Rachel Notley has parachuted behind enemy lines for a BLT with avocado and a side salad.
The Alberta NDP leader, a woman chasing history in next Tuesday’s provincial election, sits in a cafe next door to the Chevron Tower. She’s essentially down the hall from the Canadian Association of Petroleum Landmen and Petroleum Technology Alliance Canada.
This is not a typical NDP stomping ground in Alberta. In fact, there have been years when the NDP had no ground to stomp anywhere in this province.
Now the 51-year-old Notley has set up shop in the shadow of the oil patch for four days for what Progressive Conservative Leader Jim Prentice has called a battle of “two competing visions” for this province.
There is no doubt Notley has the PC gentry spooked. She won last week’s leadership debate and she appears to be having fun on the campaign trail, as if she is playing with house money and has nothing to lose.
None of that, however, necessarily translates into victory. But it could translate into the strongest NDP opposition in provincial history.
Albertans are far more progressive than the rest of the country believes, says Notley, who rightly points to the diversity, education level and youth of this province.
“There is a national urban myth about Alberta and it is incorrect,” she says. “If you poll Albertans on issues rather than politics, they poll progressively.
“We’ve disconnected our beliefs and our values from our politics, because there is this narrative that the Tories have always been, and always will be, in power.”
Reconnect values and politics and she’s away to the races, she believes.
But not so fast.
By any yardstick, an NDP government in Alberta is a long shot. The party is strong in Edmonton, but it is hard to see where it could win the seats in Calgary and rural Alberta to overcome the historically fierce resistance to the socialist hordes in a free-enterprise province.
Notley’s rise, however, has been aided and abetted by Prentice himself, particularly a budget the PC leader tabled that included an array of taxes and levies on consumers, but left corporate tax rates here untouched.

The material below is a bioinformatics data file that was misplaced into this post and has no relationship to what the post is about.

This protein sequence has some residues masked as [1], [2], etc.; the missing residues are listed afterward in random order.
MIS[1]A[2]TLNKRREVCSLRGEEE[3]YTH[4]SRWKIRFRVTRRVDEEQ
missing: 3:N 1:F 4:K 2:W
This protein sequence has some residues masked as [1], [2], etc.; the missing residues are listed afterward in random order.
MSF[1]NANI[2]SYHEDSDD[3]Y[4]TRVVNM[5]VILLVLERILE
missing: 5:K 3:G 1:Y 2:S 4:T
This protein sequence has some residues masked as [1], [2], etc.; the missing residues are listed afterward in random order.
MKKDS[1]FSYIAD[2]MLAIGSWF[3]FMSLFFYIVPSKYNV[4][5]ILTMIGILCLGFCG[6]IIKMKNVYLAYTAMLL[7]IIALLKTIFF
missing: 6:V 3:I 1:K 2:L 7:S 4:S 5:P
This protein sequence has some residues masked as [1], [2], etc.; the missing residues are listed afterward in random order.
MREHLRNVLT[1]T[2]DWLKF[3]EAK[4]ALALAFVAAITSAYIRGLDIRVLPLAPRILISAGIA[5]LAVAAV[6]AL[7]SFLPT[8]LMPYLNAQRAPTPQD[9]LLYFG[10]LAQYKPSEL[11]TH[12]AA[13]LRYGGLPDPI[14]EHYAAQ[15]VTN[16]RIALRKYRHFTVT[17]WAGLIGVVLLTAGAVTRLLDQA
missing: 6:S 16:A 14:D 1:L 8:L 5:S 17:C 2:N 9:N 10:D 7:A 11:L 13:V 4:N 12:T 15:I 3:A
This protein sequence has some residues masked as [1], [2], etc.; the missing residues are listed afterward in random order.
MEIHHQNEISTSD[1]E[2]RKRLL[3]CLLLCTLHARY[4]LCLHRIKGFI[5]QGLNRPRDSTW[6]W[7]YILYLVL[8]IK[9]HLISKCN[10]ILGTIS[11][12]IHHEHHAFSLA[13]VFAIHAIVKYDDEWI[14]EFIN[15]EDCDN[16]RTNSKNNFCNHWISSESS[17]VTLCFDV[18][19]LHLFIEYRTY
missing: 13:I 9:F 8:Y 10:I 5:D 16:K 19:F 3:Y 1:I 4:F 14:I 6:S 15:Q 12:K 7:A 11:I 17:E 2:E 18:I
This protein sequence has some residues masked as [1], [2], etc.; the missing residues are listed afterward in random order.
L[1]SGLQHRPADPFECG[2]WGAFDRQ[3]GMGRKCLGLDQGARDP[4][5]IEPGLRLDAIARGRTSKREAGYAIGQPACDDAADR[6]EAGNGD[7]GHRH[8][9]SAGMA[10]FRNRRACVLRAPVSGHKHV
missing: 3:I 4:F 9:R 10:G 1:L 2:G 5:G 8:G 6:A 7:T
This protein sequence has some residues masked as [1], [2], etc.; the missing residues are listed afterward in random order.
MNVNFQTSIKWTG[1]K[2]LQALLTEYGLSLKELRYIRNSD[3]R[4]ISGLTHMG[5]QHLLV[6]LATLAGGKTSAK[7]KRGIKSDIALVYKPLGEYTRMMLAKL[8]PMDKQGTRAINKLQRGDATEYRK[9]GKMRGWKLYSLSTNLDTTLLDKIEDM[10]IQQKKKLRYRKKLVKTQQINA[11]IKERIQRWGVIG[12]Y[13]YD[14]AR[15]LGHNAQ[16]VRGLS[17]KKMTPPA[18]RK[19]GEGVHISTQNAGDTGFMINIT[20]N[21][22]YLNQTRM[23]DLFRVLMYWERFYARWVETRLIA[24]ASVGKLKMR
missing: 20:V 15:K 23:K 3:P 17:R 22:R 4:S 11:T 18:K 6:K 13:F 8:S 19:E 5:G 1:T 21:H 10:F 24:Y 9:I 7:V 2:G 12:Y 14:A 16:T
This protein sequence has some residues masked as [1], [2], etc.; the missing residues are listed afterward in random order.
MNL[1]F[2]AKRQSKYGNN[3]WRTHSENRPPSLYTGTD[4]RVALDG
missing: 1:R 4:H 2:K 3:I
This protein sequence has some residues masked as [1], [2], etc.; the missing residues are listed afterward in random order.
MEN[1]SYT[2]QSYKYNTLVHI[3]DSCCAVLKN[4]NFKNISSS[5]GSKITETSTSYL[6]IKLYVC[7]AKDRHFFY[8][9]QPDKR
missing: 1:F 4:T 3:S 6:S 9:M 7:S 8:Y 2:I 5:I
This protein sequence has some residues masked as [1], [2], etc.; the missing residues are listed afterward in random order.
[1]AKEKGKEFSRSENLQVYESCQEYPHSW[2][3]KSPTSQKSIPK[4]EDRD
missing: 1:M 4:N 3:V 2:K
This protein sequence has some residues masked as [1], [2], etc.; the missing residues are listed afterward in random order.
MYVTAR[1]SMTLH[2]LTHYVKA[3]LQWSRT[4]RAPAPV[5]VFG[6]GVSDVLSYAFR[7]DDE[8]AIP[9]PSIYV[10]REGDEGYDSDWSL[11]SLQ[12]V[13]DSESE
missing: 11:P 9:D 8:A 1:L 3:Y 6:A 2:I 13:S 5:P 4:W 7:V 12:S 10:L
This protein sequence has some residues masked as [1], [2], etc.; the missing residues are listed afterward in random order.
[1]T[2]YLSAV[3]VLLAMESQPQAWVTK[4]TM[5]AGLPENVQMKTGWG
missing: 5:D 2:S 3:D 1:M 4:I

And then there was the infamous Prentice line that Albertans should “look in the mirror” if they want to understand the financial straits the province now finds itself. “If he does lose a majority and someone writes a book on this campaign, that should be the title,” Notley says.
Everyone is searching for a parallel here to try to understand dynamics that are, frankly, leaving a lot of longtime Alberta watchers scratching their heads.
Are we watching something comparable to Bob Rae’s stunning Ontario victory a generation ago or is Alberta 2015 comparable to Jack Layton’s Orange Wave in Quebec in 2011?
This campaign is all Notley, just as it was all Layton in Quebec.
In parts of the province, there does seem to be a wave, just like the one Layton rode to opposition in 2011.
Layton used to tell stories of talking to five or six people at a time at barbecues in Quebec before his breakthrough.
Notley tells the same story, about talking to six people at barbecues in Lethbridge in 2008, but then four years later being feted on her birthday by 200 supporters in a local bar.
In between there were repeated visits, one-on-one talks, and a lot of hard work and she now believes she can win both seats there next Tuesday.
Prentice routinely ignores Wildrose and leader Brian Jean, as if that party is merely a free-floating repository for anger that will dissipate by election day.
Instead, he goes after Notley, who he accuses of killing jobs by refusing to push for the Northern Gateway or Keystone XL pipelines (Notley does back the Kinder Morgan route to the West Coast and the proposed Energy East pipeline).
He says she will chase more jobs out of the province with higher corporate taxes and an energy royalty review.
From a central Canadian perspective there is nothing scary about Notley, but Prentice can still exploit fear here in Calgary.
Lunch finished, I hop in Joe Moston’s cab and mention my dining companion. “Oh yeah, the commie,” he says. “This is a free enterprise capitalist society. There’s no room for her type here.”
Notley has been hearing this here for years. History will happen one day because the province is simply changing too much for the PC dynasty to rule forever. But next Tuesday just might be rushing history.
Tim Harper is a national affairs writer. His column appears Monday, Wednesday and Friday.
Copyright 2015- Torstar Syndication Services